Working on a tenzui software project, I found a need to register every occuring change in the database, and it was not a hard task to realize that adding code for such monitoring to every single page, including ones generated by the client later on, would be cumbersome indeed. After some code-site traversing, I had my solution worked out. The glory of the open-source MySQL database shines through again - with a simple statement, a trigger, any desired action could easily be caught and acted upon. Diving in:
CREATE TRIGGER on_delete_from_archive
AFTER DELETE ON archive
FOR EACH ROW BEGIN
INSERT INTO changelog (action, table_name, item_name, user_id)
VALUES ('DELETE', 'archive', OLD.name, $_SESSION['userID']; END//
A very simple, yet powerful example.
Suppose we have a table named archive, holding information about meeting minutes, publicly available documents etcetera. In your organization, you have a limited number of people who are able to add and remove content to this table. All good, until that day someone sets her UI password to "god," and pandoras box is opened. Now, some pesky kid playing deity quickly vaporizes your collection of .pdfs, leaving you devastated. Or not really, because you've got your backups, of course. But how did it happen?
By checking your changelog table, you can now see who and at what time any post was deleted from your archive table. Pinpointing the error to the haphazardly protected user, it's a small task to fix the hole. All with just a few lines of SQL, acting over all scripts making changes to the specified table. I find it pretty useful.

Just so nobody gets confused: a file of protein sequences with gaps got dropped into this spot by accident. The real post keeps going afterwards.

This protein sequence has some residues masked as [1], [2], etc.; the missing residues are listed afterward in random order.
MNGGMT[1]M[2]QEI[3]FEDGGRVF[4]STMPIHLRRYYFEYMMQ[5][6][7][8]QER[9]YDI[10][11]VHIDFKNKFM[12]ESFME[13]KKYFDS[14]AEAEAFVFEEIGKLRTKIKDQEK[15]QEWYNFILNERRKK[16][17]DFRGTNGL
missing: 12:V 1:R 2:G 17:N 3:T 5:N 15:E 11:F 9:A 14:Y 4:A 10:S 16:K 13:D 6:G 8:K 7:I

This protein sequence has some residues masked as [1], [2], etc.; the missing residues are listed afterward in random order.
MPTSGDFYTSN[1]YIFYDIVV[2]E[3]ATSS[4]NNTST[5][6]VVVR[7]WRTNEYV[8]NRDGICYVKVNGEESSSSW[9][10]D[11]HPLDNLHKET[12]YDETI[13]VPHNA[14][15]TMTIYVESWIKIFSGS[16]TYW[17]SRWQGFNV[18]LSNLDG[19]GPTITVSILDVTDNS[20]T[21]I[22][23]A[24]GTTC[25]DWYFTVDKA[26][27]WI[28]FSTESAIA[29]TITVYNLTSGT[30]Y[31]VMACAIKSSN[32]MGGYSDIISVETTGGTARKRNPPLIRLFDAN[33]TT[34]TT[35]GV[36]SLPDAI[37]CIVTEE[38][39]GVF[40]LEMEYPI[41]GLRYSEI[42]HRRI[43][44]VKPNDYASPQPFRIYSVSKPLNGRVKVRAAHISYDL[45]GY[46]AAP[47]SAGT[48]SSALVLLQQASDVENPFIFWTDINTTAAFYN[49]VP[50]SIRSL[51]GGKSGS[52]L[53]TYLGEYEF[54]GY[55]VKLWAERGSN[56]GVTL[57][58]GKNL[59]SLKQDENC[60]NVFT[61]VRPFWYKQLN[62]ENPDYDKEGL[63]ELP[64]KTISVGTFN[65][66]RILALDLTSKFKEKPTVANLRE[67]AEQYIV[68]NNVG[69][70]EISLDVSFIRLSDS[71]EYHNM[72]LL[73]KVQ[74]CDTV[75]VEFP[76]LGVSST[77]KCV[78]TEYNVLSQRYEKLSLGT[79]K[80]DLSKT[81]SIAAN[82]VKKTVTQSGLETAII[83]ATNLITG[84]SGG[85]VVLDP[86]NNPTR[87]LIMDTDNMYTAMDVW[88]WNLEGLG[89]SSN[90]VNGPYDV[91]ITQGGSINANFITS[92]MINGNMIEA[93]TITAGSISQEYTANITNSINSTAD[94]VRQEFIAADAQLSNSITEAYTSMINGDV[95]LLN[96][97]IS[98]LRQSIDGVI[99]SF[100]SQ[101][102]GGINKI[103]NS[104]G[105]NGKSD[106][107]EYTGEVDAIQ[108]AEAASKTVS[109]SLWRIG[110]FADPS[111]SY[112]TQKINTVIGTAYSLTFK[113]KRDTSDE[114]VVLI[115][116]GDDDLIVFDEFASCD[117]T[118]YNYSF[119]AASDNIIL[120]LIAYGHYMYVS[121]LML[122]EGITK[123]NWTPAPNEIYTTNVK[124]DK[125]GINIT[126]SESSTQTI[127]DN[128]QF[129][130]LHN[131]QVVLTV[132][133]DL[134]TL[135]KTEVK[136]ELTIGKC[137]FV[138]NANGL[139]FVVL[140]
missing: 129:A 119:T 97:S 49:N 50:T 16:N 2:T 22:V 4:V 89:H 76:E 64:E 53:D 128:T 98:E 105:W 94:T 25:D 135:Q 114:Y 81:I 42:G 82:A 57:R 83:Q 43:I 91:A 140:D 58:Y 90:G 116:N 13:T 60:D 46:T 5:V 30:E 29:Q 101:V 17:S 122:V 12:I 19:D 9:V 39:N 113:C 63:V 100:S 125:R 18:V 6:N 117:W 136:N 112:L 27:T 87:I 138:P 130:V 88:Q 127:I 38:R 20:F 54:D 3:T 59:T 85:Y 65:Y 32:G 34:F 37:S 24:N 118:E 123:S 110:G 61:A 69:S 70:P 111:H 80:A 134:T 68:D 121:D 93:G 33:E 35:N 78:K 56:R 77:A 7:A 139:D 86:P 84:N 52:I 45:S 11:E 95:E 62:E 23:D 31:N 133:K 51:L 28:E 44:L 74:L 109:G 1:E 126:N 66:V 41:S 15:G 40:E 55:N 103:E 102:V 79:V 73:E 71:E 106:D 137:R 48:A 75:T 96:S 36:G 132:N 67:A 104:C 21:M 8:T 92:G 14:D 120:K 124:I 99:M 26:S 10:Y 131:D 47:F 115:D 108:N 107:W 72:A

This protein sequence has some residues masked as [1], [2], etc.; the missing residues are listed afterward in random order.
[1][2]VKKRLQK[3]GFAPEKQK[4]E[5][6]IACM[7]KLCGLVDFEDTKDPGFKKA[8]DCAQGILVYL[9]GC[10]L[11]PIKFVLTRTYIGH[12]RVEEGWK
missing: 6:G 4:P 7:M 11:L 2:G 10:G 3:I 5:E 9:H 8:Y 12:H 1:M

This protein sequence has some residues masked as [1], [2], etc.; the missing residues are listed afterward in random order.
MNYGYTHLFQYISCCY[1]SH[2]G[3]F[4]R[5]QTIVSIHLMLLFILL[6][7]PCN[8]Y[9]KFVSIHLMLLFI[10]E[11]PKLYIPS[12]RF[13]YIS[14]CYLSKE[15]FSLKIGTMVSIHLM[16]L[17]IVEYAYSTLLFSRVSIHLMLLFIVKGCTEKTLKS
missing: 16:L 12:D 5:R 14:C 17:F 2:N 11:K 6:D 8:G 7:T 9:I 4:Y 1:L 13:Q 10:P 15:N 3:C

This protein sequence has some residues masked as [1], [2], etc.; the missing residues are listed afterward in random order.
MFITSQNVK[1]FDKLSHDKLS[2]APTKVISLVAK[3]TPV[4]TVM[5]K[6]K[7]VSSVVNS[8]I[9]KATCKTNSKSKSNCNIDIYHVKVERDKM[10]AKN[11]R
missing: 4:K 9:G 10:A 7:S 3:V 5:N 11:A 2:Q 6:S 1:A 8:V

So, what does TRIGGERS support, really?
A trigger acts on the execution of any INSERT, DELETE or UPDATE statement upon the specified table. The event you want performed can take place either BEFORE the query has been run, or AFTER it. It also has the ability to handle "passing data," that is, the OLD and NEW data (which also happens to be the keywords for said operations).
These statements gives you ample opportunity to perform comparisons on two related pieces of data before performing the query activating the trigger, or as in our example above, log the successful execution of the query, together with related interesting data.
A thing of importance to take notice of is that triggers *only* react to SQL statements. APIs etc. can perform tasks on the tables without "triggering."
As you saw above, a trigger is created by invoking the "CREATE TRIGGER" statement. Up until recently, one would require the SUPER privilege to execute this, but with MySQL version 5.1.6, a new GRANT was added for this purpose: GRANT TRIGGER.
Thanks for your time! I hope you found these short notes useful, and that you'll make use of the awesome TRIGGER-statement in the future.
For more reading up, I'd recommend the following links: